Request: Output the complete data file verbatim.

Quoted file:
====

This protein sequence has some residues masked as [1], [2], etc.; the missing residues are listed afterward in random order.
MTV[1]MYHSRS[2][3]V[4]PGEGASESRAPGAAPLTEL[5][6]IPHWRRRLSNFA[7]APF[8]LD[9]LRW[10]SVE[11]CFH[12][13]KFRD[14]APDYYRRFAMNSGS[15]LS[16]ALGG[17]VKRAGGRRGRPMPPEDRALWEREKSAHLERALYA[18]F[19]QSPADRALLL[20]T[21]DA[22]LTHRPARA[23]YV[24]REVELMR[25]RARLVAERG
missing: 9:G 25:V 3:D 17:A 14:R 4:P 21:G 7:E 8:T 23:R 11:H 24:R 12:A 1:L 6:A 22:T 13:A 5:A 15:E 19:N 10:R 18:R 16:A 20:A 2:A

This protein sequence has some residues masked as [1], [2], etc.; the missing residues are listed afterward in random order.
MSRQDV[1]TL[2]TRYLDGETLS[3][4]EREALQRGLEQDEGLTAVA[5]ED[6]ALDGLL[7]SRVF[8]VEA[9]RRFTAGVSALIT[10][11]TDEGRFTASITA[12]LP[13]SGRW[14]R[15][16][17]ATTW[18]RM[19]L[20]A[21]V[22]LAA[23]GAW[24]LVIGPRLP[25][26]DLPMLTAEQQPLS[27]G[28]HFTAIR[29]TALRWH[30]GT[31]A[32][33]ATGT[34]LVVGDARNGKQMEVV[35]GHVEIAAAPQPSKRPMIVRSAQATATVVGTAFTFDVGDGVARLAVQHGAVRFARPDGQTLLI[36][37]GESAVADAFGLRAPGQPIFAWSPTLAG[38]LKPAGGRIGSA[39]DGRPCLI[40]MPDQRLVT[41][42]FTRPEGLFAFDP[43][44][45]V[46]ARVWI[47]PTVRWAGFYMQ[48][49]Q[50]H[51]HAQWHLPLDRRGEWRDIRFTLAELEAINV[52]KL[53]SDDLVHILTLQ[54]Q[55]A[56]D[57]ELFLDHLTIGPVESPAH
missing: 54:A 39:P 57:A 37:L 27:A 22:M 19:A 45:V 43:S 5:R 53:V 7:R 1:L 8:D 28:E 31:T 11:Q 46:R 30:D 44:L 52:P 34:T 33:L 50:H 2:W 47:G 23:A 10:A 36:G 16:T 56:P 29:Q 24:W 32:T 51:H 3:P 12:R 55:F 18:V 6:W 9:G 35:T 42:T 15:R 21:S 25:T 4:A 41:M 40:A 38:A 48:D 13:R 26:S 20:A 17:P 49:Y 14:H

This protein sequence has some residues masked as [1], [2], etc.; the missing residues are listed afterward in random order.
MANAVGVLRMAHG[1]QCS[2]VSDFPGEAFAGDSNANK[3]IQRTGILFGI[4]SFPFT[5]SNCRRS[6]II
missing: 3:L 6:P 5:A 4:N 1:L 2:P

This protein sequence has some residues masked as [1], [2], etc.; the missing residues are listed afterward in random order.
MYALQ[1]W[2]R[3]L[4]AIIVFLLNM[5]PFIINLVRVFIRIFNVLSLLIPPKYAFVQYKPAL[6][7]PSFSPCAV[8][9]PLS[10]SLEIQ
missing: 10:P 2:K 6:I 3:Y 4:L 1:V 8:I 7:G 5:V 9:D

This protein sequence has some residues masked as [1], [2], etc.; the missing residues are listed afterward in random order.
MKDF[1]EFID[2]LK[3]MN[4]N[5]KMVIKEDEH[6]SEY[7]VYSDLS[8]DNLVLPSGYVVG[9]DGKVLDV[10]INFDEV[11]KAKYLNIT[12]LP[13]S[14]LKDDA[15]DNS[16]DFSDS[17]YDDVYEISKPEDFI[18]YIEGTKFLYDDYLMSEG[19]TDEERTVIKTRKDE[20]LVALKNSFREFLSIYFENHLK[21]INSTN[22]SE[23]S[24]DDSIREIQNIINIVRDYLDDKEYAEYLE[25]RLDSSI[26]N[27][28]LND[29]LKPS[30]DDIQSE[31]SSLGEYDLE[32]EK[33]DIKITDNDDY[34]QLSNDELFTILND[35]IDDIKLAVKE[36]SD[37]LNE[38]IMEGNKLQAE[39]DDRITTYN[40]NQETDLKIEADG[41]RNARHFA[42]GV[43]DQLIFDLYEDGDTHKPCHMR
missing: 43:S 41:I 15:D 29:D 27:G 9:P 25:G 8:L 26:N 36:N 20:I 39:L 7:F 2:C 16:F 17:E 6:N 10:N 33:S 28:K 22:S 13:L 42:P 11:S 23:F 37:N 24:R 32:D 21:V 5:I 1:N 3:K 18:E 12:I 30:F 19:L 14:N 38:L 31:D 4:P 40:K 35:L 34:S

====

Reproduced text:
This protein sequence has some residues masked as [1], [2], etc.; the missing residues are listed afterward in random order.
MTV[1]MYHSRS[2][3]V[4]PGEGASESRAPGAAPLTEL[5][6]IPHWRRRLSNFA[7]APF[8]LD[9]LRW[10]SVE[11]CFH[12][13]KFRD[14]APDYYRRFAMNSGS[15]LS[16]ALGG[17]VKRAGGRRGRPMPPEDRALWEREKSAHLERALYA[18]F[19]QSPADRALLL[20]T[21]DA[22]LTHRPARA[23]YV[24]REVELMR[25]RARLVAERG
missing: 9:G 25:V 3:D 17:A 14:R 4:P 21:G 7:E 8:T 23:R 11:H 24:R 12:A 1:L 6:A 22:T 13:A 5:A 15:E 19:N 10:R 18:R 16:A 20:A 2:A

This protein sequence has some residues masked as [1], [2], etc.; the missing residues are listed afterward in random order.
MSRQDV[1]TL[2]TRYLDGETLS[3][4]EREALQRGLEQDEGLTAVA[5]ED[6]ALDGLL[7]SRVF[8]VEA[9]RRFTAGVSALIT[10][11]TDEGRFTASITA[12]LP[13]SGRW[14]R[15][16][17]ATTW[18]RM[19]L[20]A[21]V[22]LAA[23]GAW[24]LVIGPRLP[25][26]DLPMLTAEQQPLS[27]G[28]HFTAIR[29]TALRWH[30]GT[31]A[32][33]ATGT[34]LVVGDARNGKQMEVV[35]GHVEIAAAPQPSKRPMIVRSAQATATVVGTAFTFDVGDGVARLAVQHGAVRFARPDGQTLLI[36][37]GESAVADAFGLRAPGQPIFAWSPTLAG[38]LKPAGGRIGSA[39]DGRPCLI[40]MPDQRLVT[41][42]FTRPEGLFAFDP[43][44][45]V[46]ARVWI[47]PTVRWAGFYMQ[48][49]Q[50]H[51]HAQWHLPLDRRGEWRDIRFTLAELEAINV[52]KL[53]SDDLVHILTLQ[54]Q[55]A[56]D[57]ELFLDHLTIGPVESPAH
missing: 54:A 39:P 57:A 37:L 27:A 22:M 19:A 45:V 43:S 5:R 53:V 7:R 1:L 8:D 28:E 31:T 11:Q 46:R 30:D 44:L 52:P 34:T 33:L 50:H 2:W 47:G 23:A 10:A 36:G 16:T 56:P 29:Q 24:W 32:T 51:H 3:P 12:R 55:F 18:V 6:W 9:G 35:T 42:T 15:R 21:S 25:T 4:A 41:M 40:A 38:A 48:D 13:R 26:S 20:A 17:P 49:Y 14:H

This protein sequence has some residues masked as [1], [2], etc.; the missing residues are listed afterward in random order.
MANAVGVLRMAHG[1]QCS[2]VSDFPGEAFAGDSNANK[3]IQRTGILFGI[4]SFPFT[5]SNCRRS[6]II
missing: 3:L 6:P 5:A 4:N 1:L 2:P

This protein sequence has some residues masked as [1], [2], etc.; the missing residues are listed afterward in random order.
MYALQ[1]W[2]R[3]L[4]AIIVFLLNM[5]PFIINLVRVFIRIFNVLSLLIPPKYAFVQYKPAL[6][7]PSFSPCAV[8][9]PLS[10]SLEIQ
missing: 10:P 2:K 6:I 3:Y 4:L 1:V 8:I 7:G 5:V 9:D

This protein sequence has some residues masked as [1], [2], etc.; the missing residues are listed afterward in random order.
MKDF[1]EFID[2]LK[3]MN[4]N[5]KMVIKEDEH[6]SEY[7]VYSDLS[8]DNLVLPSGYVVG[9]DGKVLDV[10]INFDEV[11]KAKYLNIT[12]LP[13]S[14]LKDDA[15]DNS[16]DFSDS[17]YDDVYEISKPEDFI[18]YIEGTKFLYDDYLMSEG[19]TDEERTVIKTRKDE[20]LVALKNSFREFLSIYFENHLK[21]INSTN[22]SE[23]S[24]DDSIREIQNIINIVRDYLDDKEYAEYLE[25]RLDSSI[26]N[27][28]LND[29]LKPS[30]DDIQSE[31]SSLGEYDLE[32]EK[33]DIKITDNDDY[34]QLSNDELFTILND[35]IDDIKLAVKE[36]SD[37]LNE[38]IMEGNKLQAE[39]DDRITTYN[40]NQETDLKIEADG[41]RNARHFA[42]GV[43]DQLIFDLYEDGDTHKPCHMR
missing: 43:S 41:I 15:D 29:D 27:G 9:P 25:G 8:L 26:N 36:N 20:I 39:L 7:F 2:C 16:F 17:E 6:N 10:N 33:S 28:K 22:S 13:L 42:P 11:S 23:F 37:N 24:R 32:D 21:V 5:I 1:N 3:K 18:E 12:I 30:F 19:L 14:N 38:L 31:D 4:P 40:K 35:L 34:S